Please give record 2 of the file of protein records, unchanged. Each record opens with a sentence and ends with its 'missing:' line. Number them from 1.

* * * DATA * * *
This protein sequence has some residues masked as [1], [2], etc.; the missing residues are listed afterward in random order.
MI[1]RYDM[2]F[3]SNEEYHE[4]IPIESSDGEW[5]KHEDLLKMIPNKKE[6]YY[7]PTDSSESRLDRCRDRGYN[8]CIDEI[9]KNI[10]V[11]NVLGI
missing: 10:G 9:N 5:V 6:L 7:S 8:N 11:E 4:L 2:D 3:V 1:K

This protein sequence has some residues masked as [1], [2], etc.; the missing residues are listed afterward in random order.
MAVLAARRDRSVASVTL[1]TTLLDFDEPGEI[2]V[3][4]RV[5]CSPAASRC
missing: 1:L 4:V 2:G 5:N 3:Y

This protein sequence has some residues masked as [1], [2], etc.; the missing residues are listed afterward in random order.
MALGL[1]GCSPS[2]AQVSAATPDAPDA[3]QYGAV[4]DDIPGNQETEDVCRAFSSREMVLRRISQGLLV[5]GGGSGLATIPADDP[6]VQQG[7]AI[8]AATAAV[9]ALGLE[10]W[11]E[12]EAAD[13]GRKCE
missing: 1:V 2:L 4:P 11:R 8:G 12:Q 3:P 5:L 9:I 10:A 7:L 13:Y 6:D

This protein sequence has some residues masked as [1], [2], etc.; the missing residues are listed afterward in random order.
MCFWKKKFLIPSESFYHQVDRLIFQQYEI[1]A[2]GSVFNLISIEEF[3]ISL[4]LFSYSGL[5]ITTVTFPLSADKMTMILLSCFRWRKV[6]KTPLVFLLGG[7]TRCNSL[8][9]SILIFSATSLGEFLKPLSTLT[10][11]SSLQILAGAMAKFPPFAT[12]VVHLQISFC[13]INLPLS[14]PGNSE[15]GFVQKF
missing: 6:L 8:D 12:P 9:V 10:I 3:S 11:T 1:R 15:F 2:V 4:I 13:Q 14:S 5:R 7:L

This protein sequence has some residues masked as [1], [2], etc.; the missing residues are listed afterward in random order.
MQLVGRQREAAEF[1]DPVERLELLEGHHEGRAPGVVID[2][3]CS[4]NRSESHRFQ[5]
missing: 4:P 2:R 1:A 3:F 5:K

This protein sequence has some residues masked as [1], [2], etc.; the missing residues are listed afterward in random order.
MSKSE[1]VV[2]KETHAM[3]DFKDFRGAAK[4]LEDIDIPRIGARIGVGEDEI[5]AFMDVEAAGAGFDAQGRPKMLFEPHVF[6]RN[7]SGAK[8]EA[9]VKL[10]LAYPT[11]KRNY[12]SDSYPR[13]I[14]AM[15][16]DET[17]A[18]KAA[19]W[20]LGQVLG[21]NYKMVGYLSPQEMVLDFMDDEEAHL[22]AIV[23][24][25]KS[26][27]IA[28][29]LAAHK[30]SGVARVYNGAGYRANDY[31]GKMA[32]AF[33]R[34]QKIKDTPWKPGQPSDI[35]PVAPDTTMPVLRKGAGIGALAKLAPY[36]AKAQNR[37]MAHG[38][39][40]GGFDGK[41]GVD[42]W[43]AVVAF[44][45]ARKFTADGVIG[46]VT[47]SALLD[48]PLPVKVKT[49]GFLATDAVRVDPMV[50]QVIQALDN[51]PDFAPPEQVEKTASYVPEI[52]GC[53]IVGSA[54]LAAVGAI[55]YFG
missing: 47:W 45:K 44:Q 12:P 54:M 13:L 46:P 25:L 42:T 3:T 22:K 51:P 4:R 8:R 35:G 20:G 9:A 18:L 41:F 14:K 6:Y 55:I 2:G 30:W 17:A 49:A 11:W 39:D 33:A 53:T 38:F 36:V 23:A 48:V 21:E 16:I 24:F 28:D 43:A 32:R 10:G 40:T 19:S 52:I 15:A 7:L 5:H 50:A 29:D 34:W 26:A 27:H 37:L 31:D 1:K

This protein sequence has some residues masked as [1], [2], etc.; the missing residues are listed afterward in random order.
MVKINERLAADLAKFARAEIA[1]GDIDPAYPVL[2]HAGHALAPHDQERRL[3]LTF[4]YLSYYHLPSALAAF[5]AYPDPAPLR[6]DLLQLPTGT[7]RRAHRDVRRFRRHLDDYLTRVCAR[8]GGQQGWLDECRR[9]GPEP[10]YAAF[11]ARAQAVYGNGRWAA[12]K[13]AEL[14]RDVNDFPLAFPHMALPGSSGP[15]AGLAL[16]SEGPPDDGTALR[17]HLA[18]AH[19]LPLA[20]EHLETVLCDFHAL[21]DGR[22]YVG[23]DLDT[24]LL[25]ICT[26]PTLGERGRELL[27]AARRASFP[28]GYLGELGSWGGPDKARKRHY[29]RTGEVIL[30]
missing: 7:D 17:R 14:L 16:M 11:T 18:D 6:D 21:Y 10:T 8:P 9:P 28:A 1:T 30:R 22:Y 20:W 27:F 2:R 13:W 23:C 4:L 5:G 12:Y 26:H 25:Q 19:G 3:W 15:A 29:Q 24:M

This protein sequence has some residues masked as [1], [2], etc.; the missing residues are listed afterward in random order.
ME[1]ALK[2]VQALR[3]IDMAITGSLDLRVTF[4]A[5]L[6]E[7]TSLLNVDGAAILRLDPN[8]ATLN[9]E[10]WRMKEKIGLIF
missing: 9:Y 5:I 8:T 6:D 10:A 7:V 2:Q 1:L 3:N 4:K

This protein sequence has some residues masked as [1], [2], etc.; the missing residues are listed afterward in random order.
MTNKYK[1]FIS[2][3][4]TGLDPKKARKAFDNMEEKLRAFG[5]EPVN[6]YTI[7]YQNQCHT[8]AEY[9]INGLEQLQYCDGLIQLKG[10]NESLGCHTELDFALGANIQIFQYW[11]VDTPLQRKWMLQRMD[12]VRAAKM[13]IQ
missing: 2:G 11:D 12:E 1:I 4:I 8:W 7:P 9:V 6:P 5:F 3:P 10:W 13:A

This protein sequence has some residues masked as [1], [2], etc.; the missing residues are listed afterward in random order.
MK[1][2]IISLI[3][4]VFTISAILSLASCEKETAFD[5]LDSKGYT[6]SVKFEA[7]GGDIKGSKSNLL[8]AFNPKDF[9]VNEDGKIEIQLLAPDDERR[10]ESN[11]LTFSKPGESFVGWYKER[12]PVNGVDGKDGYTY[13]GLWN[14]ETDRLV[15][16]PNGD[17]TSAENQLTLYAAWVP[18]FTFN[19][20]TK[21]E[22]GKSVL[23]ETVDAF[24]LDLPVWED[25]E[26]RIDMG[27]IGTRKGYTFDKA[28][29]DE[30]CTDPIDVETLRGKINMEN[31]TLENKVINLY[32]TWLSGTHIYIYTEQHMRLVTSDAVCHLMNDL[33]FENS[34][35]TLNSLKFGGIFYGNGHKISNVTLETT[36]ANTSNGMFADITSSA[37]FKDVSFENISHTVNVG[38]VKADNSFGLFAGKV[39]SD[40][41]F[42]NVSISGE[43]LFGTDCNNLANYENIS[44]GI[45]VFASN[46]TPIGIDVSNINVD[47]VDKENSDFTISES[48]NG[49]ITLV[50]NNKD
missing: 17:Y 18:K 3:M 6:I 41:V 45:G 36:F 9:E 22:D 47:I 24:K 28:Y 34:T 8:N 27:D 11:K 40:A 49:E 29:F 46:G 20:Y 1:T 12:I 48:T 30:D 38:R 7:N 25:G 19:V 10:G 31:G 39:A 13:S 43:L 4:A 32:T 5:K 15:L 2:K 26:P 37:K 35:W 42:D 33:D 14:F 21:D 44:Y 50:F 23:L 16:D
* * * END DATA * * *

This protein sequence has some residues masked as [1], [2], etc.; the missing residues are listed afterward in random order.
MAVLAARRDRSVASVTL[1]TTLLDFDEPGEI[2]V[3][4]RV[5]CSPAASRC
missing: 1:L 4:V 2:G 5:N 3:Y